Gen. David Petraeus has repeatedly stated that he would like the U.S. to be in Iraq for 9-10 years. “[T]he average counter insurgency is somewhere around a nine or a 10 year endeavour,” he said in July.
But in a press conference yesterday, Army Chief of Staff Gen. George Casey indirectly dealt a blow to Petraeus’s plan, stating the Army would continue to be “out of balance” as long as U.S. troops occupy Iraq.
Casey reemphasized that that the “current demand for our forces exceeds the sustainable supply,” leaving the U.S. unable to handle future threats. He elaborated on the long-term commitment it will take from the U.S. to restore our forces to peak capability.
It’s going to take us three or four years and a substantial amount of resources to put ourselves back in balance.
Under the current strain, the Army must “reset,” or restore forces “in a period of persistent conflict.” These resets require a substantial commitment from the U.S. “It takes about $13 billion dollars to reset a 15 brigade size force plus their enablers every year,” he said.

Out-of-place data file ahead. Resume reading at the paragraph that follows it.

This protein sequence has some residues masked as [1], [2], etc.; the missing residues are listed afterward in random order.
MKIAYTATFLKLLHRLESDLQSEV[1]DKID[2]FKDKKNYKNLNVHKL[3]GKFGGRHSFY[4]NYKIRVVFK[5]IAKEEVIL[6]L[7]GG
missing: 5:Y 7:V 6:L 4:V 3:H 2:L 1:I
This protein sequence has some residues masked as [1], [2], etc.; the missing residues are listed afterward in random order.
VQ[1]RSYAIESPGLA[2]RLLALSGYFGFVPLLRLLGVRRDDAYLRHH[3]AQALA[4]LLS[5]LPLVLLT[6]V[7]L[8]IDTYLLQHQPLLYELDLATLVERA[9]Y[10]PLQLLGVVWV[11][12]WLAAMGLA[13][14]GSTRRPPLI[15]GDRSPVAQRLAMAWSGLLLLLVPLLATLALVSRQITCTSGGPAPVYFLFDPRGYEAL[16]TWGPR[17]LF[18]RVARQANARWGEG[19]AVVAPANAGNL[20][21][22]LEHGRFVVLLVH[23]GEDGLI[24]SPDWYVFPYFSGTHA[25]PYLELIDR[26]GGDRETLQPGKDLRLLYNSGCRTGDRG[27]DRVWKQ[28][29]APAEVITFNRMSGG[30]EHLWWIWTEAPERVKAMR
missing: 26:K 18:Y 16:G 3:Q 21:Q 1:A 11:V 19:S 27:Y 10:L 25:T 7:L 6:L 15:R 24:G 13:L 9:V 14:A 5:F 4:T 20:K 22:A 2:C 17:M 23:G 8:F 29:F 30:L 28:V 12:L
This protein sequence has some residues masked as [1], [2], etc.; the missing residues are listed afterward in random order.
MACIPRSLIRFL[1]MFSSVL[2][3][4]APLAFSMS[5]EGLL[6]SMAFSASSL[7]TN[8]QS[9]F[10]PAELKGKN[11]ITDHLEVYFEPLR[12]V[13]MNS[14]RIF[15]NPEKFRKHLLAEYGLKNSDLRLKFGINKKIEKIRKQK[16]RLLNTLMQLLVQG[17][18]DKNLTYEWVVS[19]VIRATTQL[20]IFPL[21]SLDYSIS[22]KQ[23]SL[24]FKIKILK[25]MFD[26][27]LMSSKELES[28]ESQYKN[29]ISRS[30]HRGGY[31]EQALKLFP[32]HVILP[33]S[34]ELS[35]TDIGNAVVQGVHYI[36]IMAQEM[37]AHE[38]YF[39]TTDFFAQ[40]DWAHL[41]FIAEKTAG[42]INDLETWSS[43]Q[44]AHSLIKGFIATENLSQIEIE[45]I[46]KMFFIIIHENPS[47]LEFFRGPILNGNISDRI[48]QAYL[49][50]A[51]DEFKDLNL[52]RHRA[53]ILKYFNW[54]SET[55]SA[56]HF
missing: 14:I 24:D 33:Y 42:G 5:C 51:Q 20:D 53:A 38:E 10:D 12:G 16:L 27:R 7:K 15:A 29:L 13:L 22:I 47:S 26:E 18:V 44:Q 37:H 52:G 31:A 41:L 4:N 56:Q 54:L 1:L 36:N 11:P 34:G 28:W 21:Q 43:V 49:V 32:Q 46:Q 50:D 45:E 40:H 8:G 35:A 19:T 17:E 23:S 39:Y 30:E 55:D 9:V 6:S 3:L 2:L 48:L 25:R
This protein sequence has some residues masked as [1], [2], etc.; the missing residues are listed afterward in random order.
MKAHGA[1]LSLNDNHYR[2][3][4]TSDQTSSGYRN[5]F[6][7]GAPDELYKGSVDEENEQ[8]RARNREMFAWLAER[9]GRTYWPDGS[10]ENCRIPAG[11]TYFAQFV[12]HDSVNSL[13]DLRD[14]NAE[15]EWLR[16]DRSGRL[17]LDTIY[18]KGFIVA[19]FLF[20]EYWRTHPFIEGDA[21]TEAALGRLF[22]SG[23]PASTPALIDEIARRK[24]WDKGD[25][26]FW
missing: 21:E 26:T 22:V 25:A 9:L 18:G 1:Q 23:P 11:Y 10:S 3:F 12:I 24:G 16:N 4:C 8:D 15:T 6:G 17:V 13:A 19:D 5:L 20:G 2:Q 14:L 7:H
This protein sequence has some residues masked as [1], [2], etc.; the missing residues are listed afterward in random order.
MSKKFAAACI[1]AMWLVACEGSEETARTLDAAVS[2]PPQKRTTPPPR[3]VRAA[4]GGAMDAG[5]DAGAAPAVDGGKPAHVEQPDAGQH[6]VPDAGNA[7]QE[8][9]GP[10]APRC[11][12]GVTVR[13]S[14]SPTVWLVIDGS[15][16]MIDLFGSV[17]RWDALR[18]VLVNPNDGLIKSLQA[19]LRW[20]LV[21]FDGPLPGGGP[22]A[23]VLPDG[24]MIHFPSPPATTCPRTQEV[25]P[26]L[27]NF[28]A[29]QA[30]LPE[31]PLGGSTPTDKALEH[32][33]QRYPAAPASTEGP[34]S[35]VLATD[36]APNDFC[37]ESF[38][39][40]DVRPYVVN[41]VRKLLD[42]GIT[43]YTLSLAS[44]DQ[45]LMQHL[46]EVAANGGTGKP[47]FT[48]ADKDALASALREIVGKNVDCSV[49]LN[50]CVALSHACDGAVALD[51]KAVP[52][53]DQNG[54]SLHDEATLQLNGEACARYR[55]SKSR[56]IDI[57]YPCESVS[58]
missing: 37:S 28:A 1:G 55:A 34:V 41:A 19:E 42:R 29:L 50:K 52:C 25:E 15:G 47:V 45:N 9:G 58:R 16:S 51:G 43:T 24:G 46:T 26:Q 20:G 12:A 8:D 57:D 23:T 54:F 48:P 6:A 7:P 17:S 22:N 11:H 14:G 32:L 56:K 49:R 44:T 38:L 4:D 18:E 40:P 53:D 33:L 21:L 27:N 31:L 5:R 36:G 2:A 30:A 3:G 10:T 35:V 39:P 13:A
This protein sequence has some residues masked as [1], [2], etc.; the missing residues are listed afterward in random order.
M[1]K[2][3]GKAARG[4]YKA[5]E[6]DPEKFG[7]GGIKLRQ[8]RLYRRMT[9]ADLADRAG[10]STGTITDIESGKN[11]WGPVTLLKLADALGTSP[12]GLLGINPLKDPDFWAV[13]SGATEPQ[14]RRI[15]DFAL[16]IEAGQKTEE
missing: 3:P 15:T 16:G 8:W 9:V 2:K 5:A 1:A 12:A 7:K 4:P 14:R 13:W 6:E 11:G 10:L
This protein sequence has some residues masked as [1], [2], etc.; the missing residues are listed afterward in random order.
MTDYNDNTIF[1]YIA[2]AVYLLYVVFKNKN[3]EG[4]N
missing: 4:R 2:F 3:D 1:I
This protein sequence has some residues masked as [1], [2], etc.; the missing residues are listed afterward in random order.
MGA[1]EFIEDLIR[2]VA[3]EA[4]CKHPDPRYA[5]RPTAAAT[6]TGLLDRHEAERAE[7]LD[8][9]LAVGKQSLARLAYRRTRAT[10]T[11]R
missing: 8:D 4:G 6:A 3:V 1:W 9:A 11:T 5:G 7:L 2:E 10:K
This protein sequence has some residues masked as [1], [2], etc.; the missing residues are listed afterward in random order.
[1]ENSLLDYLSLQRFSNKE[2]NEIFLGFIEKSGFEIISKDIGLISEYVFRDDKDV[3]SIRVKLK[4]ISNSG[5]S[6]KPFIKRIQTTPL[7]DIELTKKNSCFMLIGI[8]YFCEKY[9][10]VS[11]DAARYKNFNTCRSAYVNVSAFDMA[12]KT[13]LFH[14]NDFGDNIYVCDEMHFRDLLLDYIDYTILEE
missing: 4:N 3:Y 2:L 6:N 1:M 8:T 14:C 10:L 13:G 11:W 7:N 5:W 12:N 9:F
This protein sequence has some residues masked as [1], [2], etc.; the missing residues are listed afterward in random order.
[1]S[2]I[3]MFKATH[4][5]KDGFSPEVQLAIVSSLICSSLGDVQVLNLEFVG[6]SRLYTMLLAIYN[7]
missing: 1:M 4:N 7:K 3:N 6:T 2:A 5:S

Casey’s “three to four year” time frame, however, depends on the rate of withdrawal from Iraq. Responding to a question about how long after the war would the Army need to continue paying for reseting its forces, Casey stated:
We’ve said two years. And that’s right. The question is, when does the conflict end? … As forces begin to draw down, there’s still going to be a need to reset those forces.
Casey also said he would like to increase dwell-time between deployments and “come off a 15-month deployment” for U.S. troops. Such a measure was proposed by Sen. Jim Webb (D-VA) last month, but conservatives blocked the amendment, buckling to pressure from the administration.
Ironically, while Petraeus is pushing for a decade-long occupation, he has “agreed the military was stretched too thin, and the Army likely would not be able to respond if trouble arose in another part of the world.”